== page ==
After the introduction, participants were presentedwith several questions designed to identify their coffee drinkingbehavior (e.g., coffee drinker
yes/no; if yes, whether theyconsumed regular or decaffeinated coffee, etc.). To bolster ourcover story, we asked similar questions about several other bev-erages. The sample consisted of 47 coffee drinkers and 37 non-coffee drinkers. Participants then continued with the “value study”that contained the manipulation of self-affirmation.
The manipulation of self-affirmation was based on a well-established procedure (e.g., Harris& Napper, 2005). Participants were randomly assigned to eitherthe self-affirmed status condition (
40) or the nonaffirmedstatus condition (
44). They were first presented with the sixvalues of the Allport–Vernon–Lindzey Study of Values (Allport,Vernon, & Lindzey, 1960). The values listed were science, busi-ness, art, social, politics, and religion. In the self-affirmed statuscondition, participants were asked to choose their most importantvalue and to write about why it was important to them and todescribe a specific occasion when it had been particularly impor-tant. In the nonaffirmed status condition, they were asked tochoose their least important value and to write about why the valuemight be important to the average student.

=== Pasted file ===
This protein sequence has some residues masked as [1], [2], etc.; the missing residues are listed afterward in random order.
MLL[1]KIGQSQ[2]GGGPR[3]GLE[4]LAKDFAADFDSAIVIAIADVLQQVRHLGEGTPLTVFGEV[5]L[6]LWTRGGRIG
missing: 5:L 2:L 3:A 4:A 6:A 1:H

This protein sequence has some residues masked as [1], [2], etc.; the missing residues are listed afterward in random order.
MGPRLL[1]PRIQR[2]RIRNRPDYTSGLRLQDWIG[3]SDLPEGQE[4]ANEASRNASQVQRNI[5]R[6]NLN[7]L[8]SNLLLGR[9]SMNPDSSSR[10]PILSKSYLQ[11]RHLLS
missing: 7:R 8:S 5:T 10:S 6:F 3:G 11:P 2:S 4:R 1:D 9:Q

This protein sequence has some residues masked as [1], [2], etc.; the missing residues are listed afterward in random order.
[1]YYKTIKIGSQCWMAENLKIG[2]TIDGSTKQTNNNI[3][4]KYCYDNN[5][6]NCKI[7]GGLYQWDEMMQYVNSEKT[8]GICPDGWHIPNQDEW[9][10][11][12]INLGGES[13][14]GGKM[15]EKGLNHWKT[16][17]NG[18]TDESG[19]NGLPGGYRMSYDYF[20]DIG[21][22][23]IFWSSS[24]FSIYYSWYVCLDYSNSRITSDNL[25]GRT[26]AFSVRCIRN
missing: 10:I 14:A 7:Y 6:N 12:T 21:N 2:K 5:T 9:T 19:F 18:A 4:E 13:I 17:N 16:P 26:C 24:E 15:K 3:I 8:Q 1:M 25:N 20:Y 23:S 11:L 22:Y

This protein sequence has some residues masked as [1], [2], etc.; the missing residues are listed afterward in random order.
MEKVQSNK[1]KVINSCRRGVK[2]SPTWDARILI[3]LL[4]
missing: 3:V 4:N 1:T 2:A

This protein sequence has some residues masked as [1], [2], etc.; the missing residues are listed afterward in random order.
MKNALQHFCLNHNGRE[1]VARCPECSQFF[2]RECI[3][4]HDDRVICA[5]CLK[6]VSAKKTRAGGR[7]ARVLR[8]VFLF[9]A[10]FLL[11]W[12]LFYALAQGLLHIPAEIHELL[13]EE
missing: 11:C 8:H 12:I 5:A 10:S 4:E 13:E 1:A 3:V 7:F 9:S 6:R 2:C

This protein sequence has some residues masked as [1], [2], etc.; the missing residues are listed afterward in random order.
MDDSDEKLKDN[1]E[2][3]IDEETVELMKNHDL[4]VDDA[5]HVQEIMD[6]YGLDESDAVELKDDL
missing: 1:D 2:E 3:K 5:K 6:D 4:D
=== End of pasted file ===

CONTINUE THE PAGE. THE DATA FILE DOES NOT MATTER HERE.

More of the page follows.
After the manipulation of self-affirmation,participants read a fictitious article titled “The Effects of Caffeineon Health,” which was supposedly published in the
Journal of Medicine
(based on Block & Williams, 2002). The first part of thearticle presented several examples of products containing caffeine.It was stressed that the greatest part of people’s caffeine intakecould be related to their coffee consumption. The second partdescribed possible health problems related to caffeine consump-tion (e.g., insomnia, restlessness, high blood pressure, cardiovas-cular disease). Moreover, it was stated that research suggested thatpeople who consume high doses of caffeine, for example, coffeedrinkers, are more likely to suffer a heart attack or a stroke. Afterparticipants read the health message, they were asked to participatein the study on word recognition (i.e., the lexical decision task).Participants then completed the perceived message quality andintention measures, were probed for suspicions about the purposeof the study, and then were extensively debriefed. None of theparticipants guessed any aspect of the true purpose of the study,and none of them reported a suspicion that the studies were related.
Accessibility of threat-related cognitions.
Participants wereinformed that a sequence of words would appear individually inthe center of the screen. They were asked to decide as quickly andaccurately as possible whether the presented word was an existingDutch word or a nonword by pushing either the
(for existingwords) or the